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Wexler wins seat on cinematographers guild board in re-run election

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Academy Award-winning cinematographer Haskell Wexler handily won a seat on the board of the International Cinematographers Guild in a new election ordered by federal labor officials. Wexler won 544 votes, the highest tally among 22 candidates vying for a dozen seats on the guild's board, according to a summary of the results posted on the guild's website Friday night.

The 89-year-old director of photography known for his work on the 1966 film “Who's Afraid of Virginia Wolf?" was initially disqualified from running for a seat last year because the guild said he had not spent enough time “working in the trade." The rule, adopted in 2009, stipulates that a member must work 120 days under union contracts within the previous three years in order to run for local office.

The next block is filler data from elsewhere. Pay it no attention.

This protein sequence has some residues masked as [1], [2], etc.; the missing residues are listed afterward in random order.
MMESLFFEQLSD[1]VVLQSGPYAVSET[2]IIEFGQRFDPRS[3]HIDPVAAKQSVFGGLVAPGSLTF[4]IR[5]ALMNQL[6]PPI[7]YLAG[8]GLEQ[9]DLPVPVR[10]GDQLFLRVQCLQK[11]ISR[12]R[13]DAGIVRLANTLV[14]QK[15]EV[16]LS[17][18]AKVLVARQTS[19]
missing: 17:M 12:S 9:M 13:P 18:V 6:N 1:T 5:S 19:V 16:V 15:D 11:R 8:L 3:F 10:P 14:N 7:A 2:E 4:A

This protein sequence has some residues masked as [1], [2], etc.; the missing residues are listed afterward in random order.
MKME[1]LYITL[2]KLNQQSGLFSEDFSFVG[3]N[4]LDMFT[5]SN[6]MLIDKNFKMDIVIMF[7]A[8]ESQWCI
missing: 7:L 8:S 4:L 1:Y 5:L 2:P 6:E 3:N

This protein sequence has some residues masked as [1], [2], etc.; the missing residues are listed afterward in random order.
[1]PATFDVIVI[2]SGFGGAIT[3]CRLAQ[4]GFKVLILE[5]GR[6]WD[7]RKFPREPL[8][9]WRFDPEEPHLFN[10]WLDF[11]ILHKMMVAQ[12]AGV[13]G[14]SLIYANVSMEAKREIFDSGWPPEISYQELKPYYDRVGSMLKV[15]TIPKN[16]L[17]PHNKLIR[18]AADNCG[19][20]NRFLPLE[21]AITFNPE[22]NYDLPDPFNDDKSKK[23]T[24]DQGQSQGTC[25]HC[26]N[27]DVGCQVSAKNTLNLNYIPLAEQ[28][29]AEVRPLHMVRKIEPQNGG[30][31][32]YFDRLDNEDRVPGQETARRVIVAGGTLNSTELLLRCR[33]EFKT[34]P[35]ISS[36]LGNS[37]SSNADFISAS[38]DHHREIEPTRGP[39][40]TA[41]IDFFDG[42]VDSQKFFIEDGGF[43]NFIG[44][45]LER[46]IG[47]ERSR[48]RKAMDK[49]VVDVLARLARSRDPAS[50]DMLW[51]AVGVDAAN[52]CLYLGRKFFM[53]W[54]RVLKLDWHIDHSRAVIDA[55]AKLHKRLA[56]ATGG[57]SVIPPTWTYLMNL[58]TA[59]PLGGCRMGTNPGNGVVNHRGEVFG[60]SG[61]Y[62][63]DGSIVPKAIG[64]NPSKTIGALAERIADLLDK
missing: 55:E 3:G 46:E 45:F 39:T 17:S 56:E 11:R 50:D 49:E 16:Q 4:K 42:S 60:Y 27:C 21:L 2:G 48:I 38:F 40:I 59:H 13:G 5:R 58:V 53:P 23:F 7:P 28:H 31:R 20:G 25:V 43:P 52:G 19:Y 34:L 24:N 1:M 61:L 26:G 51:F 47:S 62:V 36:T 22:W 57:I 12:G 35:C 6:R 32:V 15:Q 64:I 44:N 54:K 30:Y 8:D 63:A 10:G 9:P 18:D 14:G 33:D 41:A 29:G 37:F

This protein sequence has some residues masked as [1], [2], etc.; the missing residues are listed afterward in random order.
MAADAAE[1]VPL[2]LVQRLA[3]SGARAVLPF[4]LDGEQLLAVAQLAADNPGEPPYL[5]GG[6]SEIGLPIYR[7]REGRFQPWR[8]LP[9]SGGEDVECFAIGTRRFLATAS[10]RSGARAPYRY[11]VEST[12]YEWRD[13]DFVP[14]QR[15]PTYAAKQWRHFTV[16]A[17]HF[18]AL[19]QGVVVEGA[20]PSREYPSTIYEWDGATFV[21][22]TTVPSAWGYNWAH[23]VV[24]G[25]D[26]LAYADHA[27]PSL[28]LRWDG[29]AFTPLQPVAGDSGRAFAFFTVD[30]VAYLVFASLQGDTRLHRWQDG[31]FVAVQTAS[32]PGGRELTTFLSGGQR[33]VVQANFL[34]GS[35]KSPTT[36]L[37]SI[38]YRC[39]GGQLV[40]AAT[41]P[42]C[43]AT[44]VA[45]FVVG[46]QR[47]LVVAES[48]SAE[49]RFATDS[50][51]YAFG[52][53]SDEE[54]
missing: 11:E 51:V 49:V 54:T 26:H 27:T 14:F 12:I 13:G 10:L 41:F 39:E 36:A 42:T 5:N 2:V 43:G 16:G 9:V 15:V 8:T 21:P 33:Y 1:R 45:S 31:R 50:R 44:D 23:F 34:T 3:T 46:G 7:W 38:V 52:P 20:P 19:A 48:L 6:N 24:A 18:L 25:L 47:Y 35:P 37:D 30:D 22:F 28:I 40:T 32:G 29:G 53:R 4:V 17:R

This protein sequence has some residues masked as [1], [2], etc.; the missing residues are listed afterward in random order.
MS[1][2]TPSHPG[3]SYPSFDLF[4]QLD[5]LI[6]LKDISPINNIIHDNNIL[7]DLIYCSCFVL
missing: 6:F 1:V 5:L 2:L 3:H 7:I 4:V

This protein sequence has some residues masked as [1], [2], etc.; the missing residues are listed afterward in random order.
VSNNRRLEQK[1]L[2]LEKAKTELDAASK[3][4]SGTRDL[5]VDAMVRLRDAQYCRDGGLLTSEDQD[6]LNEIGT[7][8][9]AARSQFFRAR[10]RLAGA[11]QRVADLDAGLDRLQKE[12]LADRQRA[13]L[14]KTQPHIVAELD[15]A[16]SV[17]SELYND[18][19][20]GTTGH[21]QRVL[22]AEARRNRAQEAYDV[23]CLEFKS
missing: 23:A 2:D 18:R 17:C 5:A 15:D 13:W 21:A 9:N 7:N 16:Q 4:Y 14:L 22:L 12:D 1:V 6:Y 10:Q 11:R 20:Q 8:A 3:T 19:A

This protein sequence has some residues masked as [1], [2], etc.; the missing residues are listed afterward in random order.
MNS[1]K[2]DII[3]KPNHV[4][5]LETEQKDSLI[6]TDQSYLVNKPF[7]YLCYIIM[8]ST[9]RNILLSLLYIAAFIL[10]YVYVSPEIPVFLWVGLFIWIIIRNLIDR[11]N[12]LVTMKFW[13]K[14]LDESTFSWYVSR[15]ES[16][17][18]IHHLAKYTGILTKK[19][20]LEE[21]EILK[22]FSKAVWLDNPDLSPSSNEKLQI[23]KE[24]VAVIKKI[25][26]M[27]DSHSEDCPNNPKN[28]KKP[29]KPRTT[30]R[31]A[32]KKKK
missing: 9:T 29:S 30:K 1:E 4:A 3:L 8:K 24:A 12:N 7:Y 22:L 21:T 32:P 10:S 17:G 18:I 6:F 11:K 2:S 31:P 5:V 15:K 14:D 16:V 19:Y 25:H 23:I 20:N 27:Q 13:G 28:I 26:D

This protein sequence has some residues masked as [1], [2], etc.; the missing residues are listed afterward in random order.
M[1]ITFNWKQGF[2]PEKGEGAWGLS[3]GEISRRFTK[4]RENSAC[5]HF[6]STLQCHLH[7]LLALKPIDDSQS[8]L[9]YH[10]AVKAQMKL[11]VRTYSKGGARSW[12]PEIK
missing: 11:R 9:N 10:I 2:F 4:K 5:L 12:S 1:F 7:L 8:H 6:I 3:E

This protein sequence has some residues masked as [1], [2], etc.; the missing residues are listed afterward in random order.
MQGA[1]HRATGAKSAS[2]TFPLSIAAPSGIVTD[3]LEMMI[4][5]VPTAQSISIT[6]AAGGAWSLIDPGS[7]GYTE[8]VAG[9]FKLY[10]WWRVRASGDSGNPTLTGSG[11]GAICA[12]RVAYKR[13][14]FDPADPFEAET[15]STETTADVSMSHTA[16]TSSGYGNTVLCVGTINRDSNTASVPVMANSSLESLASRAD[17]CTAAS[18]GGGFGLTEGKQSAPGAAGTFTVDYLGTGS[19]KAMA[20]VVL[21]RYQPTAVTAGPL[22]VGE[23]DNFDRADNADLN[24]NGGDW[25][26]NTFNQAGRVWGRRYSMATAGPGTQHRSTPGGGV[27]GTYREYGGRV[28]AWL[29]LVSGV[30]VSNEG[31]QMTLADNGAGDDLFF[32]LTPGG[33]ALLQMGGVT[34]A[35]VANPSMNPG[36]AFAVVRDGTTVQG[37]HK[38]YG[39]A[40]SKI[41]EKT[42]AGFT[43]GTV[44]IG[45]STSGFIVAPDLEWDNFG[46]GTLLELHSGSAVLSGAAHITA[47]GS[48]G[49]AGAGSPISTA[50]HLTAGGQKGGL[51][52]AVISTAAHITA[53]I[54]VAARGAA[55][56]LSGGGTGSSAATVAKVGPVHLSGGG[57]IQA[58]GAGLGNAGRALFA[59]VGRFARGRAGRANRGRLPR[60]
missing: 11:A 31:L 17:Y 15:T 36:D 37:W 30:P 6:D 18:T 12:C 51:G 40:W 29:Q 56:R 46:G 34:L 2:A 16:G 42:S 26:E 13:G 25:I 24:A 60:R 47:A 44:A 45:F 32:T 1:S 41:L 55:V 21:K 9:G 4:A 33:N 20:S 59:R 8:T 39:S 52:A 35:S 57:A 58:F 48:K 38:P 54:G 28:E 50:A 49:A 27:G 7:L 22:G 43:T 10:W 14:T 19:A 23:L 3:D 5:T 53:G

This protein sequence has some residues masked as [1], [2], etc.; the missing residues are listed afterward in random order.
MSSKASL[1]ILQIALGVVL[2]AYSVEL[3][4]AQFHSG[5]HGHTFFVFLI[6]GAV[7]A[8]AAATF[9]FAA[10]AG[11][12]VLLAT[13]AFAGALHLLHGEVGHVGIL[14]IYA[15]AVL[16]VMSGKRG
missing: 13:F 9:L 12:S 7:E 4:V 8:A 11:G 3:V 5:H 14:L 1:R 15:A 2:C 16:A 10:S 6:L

Wexler and other candidates maintained they were improperly disqualified because they have been critics of the current union's president, Steven Poster, and had complained to the U.S. Department of Labor. The department determinedthat Wexler and another candidate had been improperly disallowed and ordered the guild to hold a new election for cinematographers in the western region.

Wexler said he felt vindicated by the election results. “It's an incredible showing when, not so long ago, they were saying I was not qualified to run for office," he said. “It does mean that people think otherwise. This is an unfair rule that was specifically used to marginalize certain people."

The guild did not issue a statement. “I welcome him [Wexler] to the board, but we've got a lot on our plate,” Poster said. “Let's get down to work."


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